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Birds of a Feather
 
MONTREAL | November 5th, 2009
Birds of a Feather
Lighting up cigars to celebrate a birth, smashing bottles of champagne to christen a new boat, or tossing caps in the air at graduation – there are some time-honored traditions that go hand-in-hand with almost all of life’s major milestones.  As some Canadiens players were quick to discover in 1979, though, the Habs’ dressing room was no place to announce an engagement.

“Back then, they had this ritual where they would tar and feather the guys who were getting married,” confided former Habs right winger Mark Napier. “They actually used molasses instead of tar, but you get the idea. I had gotten engaged a few weeks earlier and I was in the shower when they grabbed me, threw me in some track pants, and completely covered myself and Danny Geoffrion – who was also recently engaged – in molasses and feathers.”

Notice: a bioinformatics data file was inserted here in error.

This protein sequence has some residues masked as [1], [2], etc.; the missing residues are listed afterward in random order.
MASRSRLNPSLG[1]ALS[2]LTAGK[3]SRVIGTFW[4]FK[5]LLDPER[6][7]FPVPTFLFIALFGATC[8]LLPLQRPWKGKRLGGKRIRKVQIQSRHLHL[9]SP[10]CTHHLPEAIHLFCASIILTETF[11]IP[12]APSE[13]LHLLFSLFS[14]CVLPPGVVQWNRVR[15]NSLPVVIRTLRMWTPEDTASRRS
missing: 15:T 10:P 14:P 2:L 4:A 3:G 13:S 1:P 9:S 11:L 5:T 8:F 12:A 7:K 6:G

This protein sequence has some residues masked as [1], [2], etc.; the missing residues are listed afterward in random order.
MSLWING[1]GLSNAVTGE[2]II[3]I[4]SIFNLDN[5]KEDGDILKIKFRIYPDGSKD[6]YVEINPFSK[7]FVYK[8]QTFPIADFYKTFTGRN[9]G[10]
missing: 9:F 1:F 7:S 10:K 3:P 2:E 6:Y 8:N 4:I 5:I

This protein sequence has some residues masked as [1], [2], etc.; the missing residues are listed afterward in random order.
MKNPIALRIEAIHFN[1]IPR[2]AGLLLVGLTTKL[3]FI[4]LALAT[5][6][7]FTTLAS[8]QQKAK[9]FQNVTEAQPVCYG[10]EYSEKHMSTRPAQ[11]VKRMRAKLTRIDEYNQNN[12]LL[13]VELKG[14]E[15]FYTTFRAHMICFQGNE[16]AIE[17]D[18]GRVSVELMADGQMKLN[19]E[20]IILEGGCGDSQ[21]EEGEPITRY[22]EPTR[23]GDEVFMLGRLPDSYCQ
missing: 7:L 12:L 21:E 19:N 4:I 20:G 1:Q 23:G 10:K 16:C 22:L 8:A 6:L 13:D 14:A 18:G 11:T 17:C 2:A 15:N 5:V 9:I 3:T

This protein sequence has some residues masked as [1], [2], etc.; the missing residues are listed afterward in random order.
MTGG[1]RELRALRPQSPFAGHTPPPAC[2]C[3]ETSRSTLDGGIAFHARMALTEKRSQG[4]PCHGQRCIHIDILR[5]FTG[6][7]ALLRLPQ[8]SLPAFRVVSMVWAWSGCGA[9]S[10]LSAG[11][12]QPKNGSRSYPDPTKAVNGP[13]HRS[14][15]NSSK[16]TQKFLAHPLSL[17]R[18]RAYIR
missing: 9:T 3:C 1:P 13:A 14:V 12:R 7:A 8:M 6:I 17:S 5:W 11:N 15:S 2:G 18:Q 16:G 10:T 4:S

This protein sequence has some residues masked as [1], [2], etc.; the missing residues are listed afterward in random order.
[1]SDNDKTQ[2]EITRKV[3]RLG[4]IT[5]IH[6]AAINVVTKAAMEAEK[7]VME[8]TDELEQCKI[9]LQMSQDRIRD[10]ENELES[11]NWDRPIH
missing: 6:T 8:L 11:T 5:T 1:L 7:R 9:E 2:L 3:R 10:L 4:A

Working with the same precision and single-mindedness that helped them capture four straight Stanley Cups in the late ‘70s, the likes of future Hall-of-Famers Guy Lapointe, Serge Savard, Steve Shutt, and their other willing accomplices coated the soon-to-be-newlyweds in the sticky concoction. Satisfied with the result of their makeover, the team marched the two feathered forwards to one of Montreal’s busiest streets to display their handiwork to adoring fans.  

“They handcuffed the two of us outside Thursday’s bar and restaurant right in the middle of Crescent Street and then they all headed inside for a team meeting; they actually left the two of us out there on the street,” laughed Napier, who spent six years lighting the lamp for the Habs from 1978 to 1984.  “It was September, so at least it was pretty warm outside, but from 2 to 3 o’clock, the two of us were just standing out there with people gawking and taking pictures as they walked by.”

While the helpless duo never did find out what they missed at the “team meeting” that day, Napier did manage to get a first-hand lesson on just how much a team can accomplish when everyone is working together.

“I could probably guess who the ringleader of it was,” he admitted, “but it really was a team effort – all the guys were literally in on it.”

See also
Howe could you?
The Voice of the Fans - Centennial Edition
Three players, one name
A history of numbers and pride